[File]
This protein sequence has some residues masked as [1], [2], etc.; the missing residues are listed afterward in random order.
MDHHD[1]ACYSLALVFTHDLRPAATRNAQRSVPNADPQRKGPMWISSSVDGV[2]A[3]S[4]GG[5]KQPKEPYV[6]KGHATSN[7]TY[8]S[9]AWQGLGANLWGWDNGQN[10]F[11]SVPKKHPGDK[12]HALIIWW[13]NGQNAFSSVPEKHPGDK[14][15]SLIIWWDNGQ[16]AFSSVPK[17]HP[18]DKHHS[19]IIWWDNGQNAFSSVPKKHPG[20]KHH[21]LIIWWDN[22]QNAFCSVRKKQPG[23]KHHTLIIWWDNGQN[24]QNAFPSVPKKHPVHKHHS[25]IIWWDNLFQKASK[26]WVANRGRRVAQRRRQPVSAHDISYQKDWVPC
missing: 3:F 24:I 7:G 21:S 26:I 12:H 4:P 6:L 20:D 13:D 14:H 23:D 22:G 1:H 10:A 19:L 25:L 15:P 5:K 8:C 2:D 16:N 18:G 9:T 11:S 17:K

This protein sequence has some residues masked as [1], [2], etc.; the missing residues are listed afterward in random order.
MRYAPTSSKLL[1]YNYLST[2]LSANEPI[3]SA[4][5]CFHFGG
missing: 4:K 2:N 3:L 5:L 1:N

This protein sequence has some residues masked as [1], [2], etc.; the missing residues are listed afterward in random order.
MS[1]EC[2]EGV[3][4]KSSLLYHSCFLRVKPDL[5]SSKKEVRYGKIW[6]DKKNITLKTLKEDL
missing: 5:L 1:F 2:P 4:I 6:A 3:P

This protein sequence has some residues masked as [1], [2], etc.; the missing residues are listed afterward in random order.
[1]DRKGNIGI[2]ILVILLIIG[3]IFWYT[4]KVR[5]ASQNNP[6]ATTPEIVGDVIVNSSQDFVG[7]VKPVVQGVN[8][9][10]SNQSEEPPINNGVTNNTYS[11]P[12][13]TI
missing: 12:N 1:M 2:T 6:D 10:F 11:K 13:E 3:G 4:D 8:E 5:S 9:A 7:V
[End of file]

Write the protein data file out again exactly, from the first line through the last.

This protein sequence has some residues masked as [1], [2], etc.; the missing residues are listed afterward in random order.
MDHHD[1]ACYSLALVFTHDLRPAATRNAQRSVPNADPQRKGPMWISSSVDGV[2]A[3]S[4]GG[5]KQPKEPYV[6]KGHATSN[7]TY[8]S[9]AWQGLGANLWGWDNGQN[10]F[11]SVPKKHPGDK[12]HALIIWW[13]NGQNAFSSVPEKHPGDK[14][15]SLIIWWDNGQ[16]AFSSVPK[17]HP[18]DKHHS[19]IIWWDNGQNAFSSVPKKHPG[20]KHH[21]LIIWWDN[22]QNAFCSVRKKQPG[23]KHHTLIIWWDNGQN[24]QNAFPSVPKKHPVHKHHS[25]IIWWDNLFQKASK[26]WVANRGRRVAQRRRQPVSAHDISYQKDWVPC
missing: 3:F 24:I 7:G 21:S 26:I 12:H 4:P 6:L 20:D 13:D 14:H 23:D 22:G 1:H 10:A 19:L 25:L 15:P 5:K 8:C 2:D 16:N 18:G 9:T 11:S 17:K

This protein sequence has some residues masked as [1], [2], etc.; the missing residues are listed afterward in random order.
MRYAPTSSKLL[1]YNYLST[2]LSANEPI[3]SA[4][5]CFHFGG
missing: 4:K 2:N 3:L 5:L 1:N

This protein sequence has some residues masked as [1], [2], etc.; the missing residues are listed afterward in random order.
MS[1]EC[2]EGV[3][4]KSSLLYHSCFLRVKPDL[5]SSKKEVRYGKIW[6]DKKNITLKTLKEDL
missing: 5:L 1:F 2:P 4:I 6:A 3:P

This protein sequence has some residues masked as [1], [2], etc.; the missing residues are listed afterward in random order.
[1]DRKGNIGI[2]ILVILLIIG[3]IFWYT[4]KVR[5]ASQNNP[6]ATTPEIVGDVIVNSSQDFVG[7]VKPVVQGVN[8][9][10]SNQSEEPPINNGVTNNTYS[11]P[12][13]TI
missing: 12:N 1:M 2:T 6:D 10:F 11:K 13:E 3:G 4:D 8:E 5:S 9:A 7:V